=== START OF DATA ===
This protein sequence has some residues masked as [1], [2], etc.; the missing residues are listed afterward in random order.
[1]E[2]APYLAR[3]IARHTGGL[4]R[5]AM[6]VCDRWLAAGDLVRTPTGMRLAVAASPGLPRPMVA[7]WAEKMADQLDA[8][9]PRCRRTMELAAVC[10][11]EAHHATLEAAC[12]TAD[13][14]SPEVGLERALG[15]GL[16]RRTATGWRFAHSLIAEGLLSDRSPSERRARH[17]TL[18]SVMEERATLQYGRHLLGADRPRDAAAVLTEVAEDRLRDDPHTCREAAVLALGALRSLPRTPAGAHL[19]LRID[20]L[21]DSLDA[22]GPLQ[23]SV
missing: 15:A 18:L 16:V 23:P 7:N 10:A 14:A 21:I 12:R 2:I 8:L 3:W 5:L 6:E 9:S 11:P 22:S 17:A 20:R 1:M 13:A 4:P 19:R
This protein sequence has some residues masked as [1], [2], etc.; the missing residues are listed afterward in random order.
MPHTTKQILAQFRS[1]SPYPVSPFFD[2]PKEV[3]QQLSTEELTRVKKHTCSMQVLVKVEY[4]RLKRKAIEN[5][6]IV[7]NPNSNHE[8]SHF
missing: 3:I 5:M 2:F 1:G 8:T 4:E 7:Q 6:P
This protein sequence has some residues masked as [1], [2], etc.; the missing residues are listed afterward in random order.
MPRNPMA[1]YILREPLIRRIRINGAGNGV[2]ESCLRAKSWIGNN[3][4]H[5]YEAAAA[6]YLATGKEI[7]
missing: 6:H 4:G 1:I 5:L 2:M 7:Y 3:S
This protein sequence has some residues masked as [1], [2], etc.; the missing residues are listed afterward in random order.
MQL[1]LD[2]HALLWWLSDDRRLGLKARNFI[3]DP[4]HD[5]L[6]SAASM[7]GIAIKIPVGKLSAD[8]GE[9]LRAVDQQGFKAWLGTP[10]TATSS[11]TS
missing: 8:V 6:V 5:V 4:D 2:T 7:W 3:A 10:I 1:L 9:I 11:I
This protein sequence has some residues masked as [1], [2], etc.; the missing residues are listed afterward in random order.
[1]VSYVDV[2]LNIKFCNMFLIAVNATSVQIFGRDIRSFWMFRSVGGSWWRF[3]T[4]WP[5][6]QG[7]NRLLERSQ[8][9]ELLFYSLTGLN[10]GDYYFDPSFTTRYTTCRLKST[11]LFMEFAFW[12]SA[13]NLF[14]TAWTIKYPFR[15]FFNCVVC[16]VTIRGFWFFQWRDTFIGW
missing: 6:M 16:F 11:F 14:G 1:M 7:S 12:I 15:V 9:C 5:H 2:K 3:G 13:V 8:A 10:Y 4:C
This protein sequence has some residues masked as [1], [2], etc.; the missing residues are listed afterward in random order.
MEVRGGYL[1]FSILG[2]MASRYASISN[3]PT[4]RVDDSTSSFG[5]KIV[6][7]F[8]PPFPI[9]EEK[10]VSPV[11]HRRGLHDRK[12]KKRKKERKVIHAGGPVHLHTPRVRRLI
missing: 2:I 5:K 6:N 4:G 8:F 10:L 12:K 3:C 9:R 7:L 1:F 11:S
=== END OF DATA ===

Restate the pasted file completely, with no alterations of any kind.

This protein sequence has some residues masked as [1], [2], etc.; the missing residues are listed afterward in random order.
[1]E[2]APYLAR[3]IARHTGGL[4]R[5]AM[6]VCDRWLAAGDLVRTPTGMRLAVAASPGLPRPMVA[7]WAEKMADQLDA[8][9]PRCRRTMELAAVC[10][11]EAHHATLEAAC[12]TAD[13][14]SPEVGLERALG[15]GL[16]RRTATGWRFAHSLIAEGLLSDRSPSERRARH[17]TL[18]SVMEERATLQYGRHLLGADRPRDAAAVLTEVAEDRLRDDPHTCREAAVLALGALRSLPRTPAGAHL[19]LRID[20]L[21]DSLDA[22]GPLQ[23]SV
missing: 15:A 18:L 16:V 23:P 7:N 10:A 14:A 21:I 12:R 2:I 8:L 3:W 5:L 6:E 9:S 11:P 22:S 17:A 20:R 1:M 13:A 4:P 19:R
This protein sequence has some residues masked as [1], [2], etc.; the missing residues are listed afterward in random order.
MPHTTKQILAQFRS[1]SPYPVSPFFD[2]PKEV[3]QQLSTEELTRVKKHTCSMQVLVKVEY[4]RLKRKAIEN[5][6]IV[7]NPNSNHE[8]SHF
missing: 3:I 5:M 2:F 1:G 8:T 4:E 7:Q 6:P
This protein sequence has some residues masked as [1], [2], etc.; the missing residues are listed afterward in random order.
MPRNPMA[1]YILREPLIRRIRINGAGNGV[2]ESCLRAKSWIGNN[3][4]H[5]YEAAAA[6]YLATGKEI[7]
missing: 6:H 4:G 1:I 5:L 2:M 7:Y 3:S
This protein sequence has some residues masked as [1], [2], etc.; the missing residues are listed afterward in random order.
MQL[1]LD[2]HALLWWLSDDRRLGLKARNFI[3]DP[4]HD[5]L[6]SAASM[7]GIAIKIPVGKLSAD[8]GE[9]LRAVDQQGFKAWLGTP[10]TATSS[11]TS
missing: 8:V 6:V 5:V 4:D 2:T 7:W 3:A 10:I 1:L 9:I 11:I
This protein sequence has some residues masked as [1], [2], etc.; the missing residues are listed afterward in random order.
[1]VSYVDV[2]LNIKFCNMFLIAVNATSVQIFGRDIRSFWMFRSVGGSWWRF[3]T[4]WP[5][6]QG[7]NRLLERSQ[8][9]ELLFYSLTGLN[10]GDYYFDPSFTTRYTTCRLKST[11]LFMEFAFW[12]SA[13]NLF[14]TAWTIKYPFR[15]FFNCVVC[16]VTIRGFWFFQWRDTFIGW
missing: 6:M 16:F 11:F 14:G 1:M 7:S 12:I 15:V 9:C 5:H 2:K 3:G 13:V 8:A 10:Y 4:C
This protein sequence has some residues masked as [1], [2], etc.; the missing residues are listed afterward in random order.
MEVRGGYL[1]FSILG[2]MASRYASISN[3]PT[4]RVDDSTSSFG[5]KIV[6][7]F[8]PPFPI[9]EEK[10]VSPV[11]HRRGLHDRK[12]KKRKKERKVIHAGGPVHLHTPRVRRLI
missing: 2:I 5:K 6:N 4:G 8:F 10:L 12:K 3:C 9:R 7:L 1:F 11:S